The benefit of MSP has been demonstrated in practice. For example, based partly on a series of workshops conducted within an MSP process (Smythe and McCann, 2019), a Rhode Island state-based council developed a Special Area Management Plan (SAMP) that successfully outlined a location for the Block Island OWP. The US federal government runs the OWP leasing process for federal waters through BOEM. States run the leasing process in state waters and take the lead in determining renewable energy goals (Woods, 2019) and approving contracts and permitting for transmission, coastal impacts, and cable easements that come ashore (NYSERDA, 2020). Similarly, the outputs of participatory fisheries mapping work sponsored by the Scottish Government were successfully used to inform MSP (Kafas et al., 2017).

Second, fisheries-led initiatives and “fisheries liaisons” can be key in effective engagement. For example, in 2002, the Fishing Liaison with Offshore Wind and Wet Renewables Group (FLOWW) was established by UK fishing groups to improve engagement between developers and fishers. Its guidance calls for an effective liaison to help identify potential impacts and co-existence opportunities, and guide mitigation (FLOWW, 2014, p. 1). A “fisheries liaison” is therefore someone hired by a developer to provide information to fishers, convey their concerns and issues to the developer, and convene meetings as appropriate.

The experiences of FLOWW and other groups in the UK have contributed to adoption of fisheries liaisons in the United States (Moura et al., 2015). In 2013, the inclusion of fisheries liaisons was adopted as part of “best practices” by BOEM and the state-based council that planned the Block Island OWP (McCann et al., 2013). It is now part of other US projects in the US Northeast. Although similar in many respects to fisheries representatives or extension and outreach officers in fisheries and agriculture, the position is paid by the developer rather than by government or affected industries.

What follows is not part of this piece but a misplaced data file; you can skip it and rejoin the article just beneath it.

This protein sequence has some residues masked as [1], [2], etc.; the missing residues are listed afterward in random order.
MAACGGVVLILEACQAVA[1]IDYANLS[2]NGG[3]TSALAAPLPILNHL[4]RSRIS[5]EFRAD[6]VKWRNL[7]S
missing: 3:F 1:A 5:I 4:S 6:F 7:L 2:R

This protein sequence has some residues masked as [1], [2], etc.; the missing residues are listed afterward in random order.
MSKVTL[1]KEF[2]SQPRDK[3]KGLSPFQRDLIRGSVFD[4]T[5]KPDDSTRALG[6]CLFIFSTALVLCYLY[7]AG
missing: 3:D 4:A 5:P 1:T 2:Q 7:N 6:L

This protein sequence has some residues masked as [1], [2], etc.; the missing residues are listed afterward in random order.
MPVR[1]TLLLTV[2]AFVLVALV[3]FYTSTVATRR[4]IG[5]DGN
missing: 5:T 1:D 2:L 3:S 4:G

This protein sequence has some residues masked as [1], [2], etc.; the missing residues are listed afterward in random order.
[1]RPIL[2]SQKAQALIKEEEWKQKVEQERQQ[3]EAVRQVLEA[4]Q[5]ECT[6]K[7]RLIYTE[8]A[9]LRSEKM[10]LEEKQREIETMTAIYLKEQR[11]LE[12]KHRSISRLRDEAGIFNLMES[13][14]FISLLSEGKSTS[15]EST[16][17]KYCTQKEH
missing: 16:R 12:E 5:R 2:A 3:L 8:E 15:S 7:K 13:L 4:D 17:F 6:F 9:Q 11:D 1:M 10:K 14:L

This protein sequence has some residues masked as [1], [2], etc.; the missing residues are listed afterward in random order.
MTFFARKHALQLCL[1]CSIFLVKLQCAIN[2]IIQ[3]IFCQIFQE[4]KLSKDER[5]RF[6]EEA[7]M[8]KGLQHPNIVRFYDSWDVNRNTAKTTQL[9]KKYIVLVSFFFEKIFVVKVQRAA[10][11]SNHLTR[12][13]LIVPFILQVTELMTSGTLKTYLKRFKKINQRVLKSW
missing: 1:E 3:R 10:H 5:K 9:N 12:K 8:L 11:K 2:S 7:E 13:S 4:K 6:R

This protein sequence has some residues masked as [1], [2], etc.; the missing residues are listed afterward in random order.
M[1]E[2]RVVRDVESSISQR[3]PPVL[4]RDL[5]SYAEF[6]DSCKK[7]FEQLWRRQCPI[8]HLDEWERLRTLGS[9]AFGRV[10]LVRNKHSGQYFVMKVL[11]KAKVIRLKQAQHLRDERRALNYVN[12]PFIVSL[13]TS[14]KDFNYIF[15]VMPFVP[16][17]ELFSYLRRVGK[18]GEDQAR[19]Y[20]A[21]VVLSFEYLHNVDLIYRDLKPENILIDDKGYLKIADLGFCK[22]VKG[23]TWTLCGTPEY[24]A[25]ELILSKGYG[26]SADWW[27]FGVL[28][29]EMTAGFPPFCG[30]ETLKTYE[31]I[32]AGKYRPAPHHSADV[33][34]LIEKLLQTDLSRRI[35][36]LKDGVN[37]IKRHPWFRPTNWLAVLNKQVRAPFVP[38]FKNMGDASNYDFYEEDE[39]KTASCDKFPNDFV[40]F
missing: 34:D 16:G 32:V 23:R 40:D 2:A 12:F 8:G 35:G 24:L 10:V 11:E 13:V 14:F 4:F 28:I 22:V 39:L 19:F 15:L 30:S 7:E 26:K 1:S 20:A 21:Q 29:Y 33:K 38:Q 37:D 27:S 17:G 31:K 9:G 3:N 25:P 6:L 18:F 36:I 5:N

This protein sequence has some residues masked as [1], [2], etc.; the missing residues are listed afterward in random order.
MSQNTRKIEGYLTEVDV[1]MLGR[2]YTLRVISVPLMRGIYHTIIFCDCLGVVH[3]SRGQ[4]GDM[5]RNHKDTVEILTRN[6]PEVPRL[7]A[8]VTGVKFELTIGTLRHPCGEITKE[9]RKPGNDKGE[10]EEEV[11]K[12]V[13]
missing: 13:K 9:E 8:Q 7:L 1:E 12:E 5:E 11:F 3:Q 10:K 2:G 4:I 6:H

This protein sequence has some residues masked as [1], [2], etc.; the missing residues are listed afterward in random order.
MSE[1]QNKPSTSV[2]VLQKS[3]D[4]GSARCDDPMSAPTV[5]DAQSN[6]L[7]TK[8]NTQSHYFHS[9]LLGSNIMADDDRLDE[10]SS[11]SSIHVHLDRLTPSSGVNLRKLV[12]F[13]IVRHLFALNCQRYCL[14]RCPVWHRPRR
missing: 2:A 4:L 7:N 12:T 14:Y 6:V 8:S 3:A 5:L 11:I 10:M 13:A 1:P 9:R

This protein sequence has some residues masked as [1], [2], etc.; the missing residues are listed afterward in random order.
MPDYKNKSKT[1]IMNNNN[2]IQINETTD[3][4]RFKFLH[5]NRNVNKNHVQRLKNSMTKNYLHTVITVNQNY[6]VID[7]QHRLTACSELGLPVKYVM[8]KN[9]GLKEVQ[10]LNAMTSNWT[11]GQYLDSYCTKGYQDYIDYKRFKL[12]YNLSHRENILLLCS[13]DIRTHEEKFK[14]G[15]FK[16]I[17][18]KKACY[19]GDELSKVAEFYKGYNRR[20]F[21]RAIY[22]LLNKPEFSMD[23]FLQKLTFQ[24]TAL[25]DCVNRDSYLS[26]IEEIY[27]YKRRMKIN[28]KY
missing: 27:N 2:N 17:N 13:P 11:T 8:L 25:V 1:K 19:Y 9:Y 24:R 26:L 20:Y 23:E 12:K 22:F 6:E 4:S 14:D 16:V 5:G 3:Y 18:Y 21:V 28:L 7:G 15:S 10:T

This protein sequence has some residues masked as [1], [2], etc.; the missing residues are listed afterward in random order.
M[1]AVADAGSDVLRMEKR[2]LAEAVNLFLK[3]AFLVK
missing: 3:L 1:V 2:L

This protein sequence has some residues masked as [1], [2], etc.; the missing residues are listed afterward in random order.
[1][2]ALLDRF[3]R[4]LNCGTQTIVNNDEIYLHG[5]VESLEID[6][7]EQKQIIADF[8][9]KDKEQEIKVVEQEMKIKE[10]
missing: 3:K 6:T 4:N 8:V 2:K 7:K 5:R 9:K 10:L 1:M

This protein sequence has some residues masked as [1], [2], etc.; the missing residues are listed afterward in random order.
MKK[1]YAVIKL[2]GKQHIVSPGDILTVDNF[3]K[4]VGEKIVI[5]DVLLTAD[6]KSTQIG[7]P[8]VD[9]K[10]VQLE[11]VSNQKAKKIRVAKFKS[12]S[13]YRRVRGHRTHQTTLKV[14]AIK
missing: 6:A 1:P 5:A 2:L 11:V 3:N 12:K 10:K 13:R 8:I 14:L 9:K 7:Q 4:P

Those who serve as fisheries liaisons are usually well known within the fishing community even if they are not actively fishing. They are likely to seize opportunities for more collaborative processes, as was the case for the early days of the UK’s Westermost Rough OWP (see Klain et al., 2017). For Block Island, the developer employed a respected local fisher as a fisheries liaison during the planning process, and then, as stipulated by the state of Rhode Island, a third-party fisheries liaison was used for communication during construction and operation phases. The wind project layout was altered by the developer in response to fisher feedback (Klain et al. 2017; Firestone et al., 2020). Block Island community members described a related community liaison as “critical” and making “all the difference” (Firestone et al., 2020, p. 7).